Arizona Teen Denied Lifesaving Medication Due to State's Abortion Ban

A 14-year-old girl in Tucson, Arizona, was denied refill of a lifesaving drug—methotrexate (MTX)—she had been taking for years over fears that she would use the medication for abortion purposes.

For years, Emma Thompson has been relying on low, weekly doses of MTX to treat her juvenile idiopathic arthritis, a form of the condition in children that can cause serious complications, including growth problems and joint damage, which MTX slows down.

Methotrexate
In this combination image, a stock image of a pharmacy desk and the drug Methotrexate. A 14-year-old girl from Tucson was denied a refill of MTX, which she had been taking for years. iStock / Getty Images

But at higher doses, MTX can be used to end ectopic pregnancies, where a fertilized egg implants outside the uterus.

This is why the girl's doctor, Deborah Jane Power, thinks Thompson was denied her prescribed medication, only three days after Arizona's new abortion law had taken into effect.

"We think she was denied by the pharmacist because, three days before, a judge in Pima County, Arizona, lifted the injunction on a law from 1864 when Arizona was a territory, which bans all abortions unless the mother is dying and makes it a crime to perform/assist," Power told Newsweek.

"The pharmacist said the patient is 14, so we feel she was worried the patient could be pregnant and using methotrexate for abortion purposes."

As per a rule that preceded Roe v. Wade and has come back into force since the landmark ruling was overturned, almost all abortions are now banned across Arizona after the 15th week of pregnancy, except in case of danger to the mother's life. There is no exception for rape or incest.

After the Supreme Court voted to overturn Roe v. Wade on June 24, alarm was raised over the way pre-existing abortion bans in several states could have a negative impact on access to lifesaving drugs for women with serious health conditions, including cancer and arthritis.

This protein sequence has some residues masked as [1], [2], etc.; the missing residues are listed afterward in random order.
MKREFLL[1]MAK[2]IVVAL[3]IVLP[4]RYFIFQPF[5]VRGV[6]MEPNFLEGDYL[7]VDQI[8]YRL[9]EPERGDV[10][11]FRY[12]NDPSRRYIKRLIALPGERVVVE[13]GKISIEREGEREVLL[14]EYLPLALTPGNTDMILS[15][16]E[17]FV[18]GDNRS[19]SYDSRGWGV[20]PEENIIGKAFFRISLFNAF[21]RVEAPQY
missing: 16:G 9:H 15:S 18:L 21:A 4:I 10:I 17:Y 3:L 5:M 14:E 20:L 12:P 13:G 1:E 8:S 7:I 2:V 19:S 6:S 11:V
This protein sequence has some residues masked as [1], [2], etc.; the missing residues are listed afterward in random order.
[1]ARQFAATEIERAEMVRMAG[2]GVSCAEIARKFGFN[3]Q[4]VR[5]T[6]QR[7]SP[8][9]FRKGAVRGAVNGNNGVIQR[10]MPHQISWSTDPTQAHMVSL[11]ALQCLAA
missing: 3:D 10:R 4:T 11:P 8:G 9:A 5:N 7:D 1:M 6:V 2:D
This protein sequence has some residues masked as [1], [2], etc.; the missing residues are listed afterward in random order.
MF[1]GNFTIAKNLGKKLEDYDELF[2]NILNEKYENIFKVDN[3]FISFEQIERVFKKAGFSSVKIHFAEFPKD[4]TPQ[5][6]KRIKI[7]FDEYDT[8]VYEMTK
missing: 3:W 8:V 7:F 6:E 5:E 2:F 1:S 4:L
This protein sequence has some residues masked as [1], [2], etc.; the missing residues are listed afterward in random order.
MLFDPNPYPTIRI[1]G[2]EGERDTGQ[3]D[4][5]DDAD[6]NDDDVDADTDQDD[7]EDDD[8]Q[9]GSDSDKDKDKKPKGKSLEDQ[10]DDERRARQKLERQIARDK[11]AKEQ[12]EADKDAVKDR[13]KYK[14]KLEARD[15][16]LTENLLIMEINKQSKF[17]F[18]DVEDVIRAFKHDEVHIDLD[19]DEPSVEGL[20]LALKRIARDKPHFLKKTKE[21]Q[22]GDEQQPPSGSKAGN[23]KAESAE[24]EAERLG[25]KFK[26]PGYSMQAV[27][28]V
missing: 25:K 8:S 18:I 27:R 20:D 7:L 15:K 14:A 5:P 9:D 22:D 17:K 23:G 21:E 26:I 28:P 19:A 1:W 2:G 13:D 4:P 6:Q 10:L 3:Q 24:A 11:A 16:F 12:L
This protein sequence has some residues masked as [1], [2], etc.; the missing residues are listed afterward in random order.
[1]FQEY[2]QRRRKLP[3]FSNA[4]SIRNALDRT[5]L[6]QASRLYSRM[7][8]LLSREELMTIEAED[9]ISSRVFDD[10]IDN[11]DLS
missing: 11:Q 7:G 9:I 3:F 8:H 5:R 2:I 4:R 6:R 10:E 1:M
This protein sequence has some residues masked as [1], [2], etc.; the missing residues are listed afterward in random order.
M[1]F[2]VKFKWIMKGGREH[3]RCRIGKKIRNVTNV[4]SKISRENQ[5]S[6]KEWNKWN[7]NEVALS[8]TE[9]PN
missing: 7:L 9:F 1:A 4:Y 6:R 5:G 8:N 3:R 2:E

The American College of Rheumatology (ACR) had issued a statement on June 30 tweeting about being aware "of the emerging concerns surrounding access to needed treatments such as #MTX after the recent decision in Dobbs v. Jackson Women's Health Organization."

The ACR wrote it had assembled a task force of medical and policy experts to "decide the best course of action for ensuring our patients keep access to treatments they need."

But while the risks were clear for adult women, not the same could be said about teenage girls.

"Older women in Arizona have had delays in getting medication since the Supreme Court overturned Roe v. Wade," Power said. "We anticipated difficulties but not with adolescents."

Power said Thompson was her first underage patient to be denied a refill of MTX.

"She was my first pediatric patient denied," Power said. "It was the first Monday after the decision by the judge made on Friday. If she doesn't get the methotrexate, her other medication to control her disease may become ineffective."

What happened led Power to write on Twitter: "Welcome to Arizona. Today a pharmacist denied the MTX refill for my adolescent patient." Power tweeted that she was "livid."

On Twitter, she argued that the dosage of MTX her patient needed was "so low it would take months to 'collect' enough for that purpose [an abortion]."

Power fought for her patient to get the lifesaving drug, and eventually Thompson got her refill—at least for this month. "The pharmacy technician pushed the pharmacist to eventually refill for this month," Power said.

But this is not the only way Thompson and Power are challenging the impact of Arizona's abortion law on MTX.

"We've filed complaints with the State Board of Pharmacy," Power said. "We will notify the American College of Rheumatology. We will write to the Secretary of Health and Human Services, Congress and the Senate."

Walgreens, the pharmacy that denied the prescription of MTX to Thompson, wrote a statement to KOLD News 13 saying that the focus of the company is "meeting the needs" of patients but that "trigger laws in various states require additional steps for dispensing certain prescriptions."

Power described the ramifications of the state's abortion law as "horrifying." "I'm trying to protect our patients," she said. "But it's very frightening."

Newsweek has reached out to Thompson's family for comment.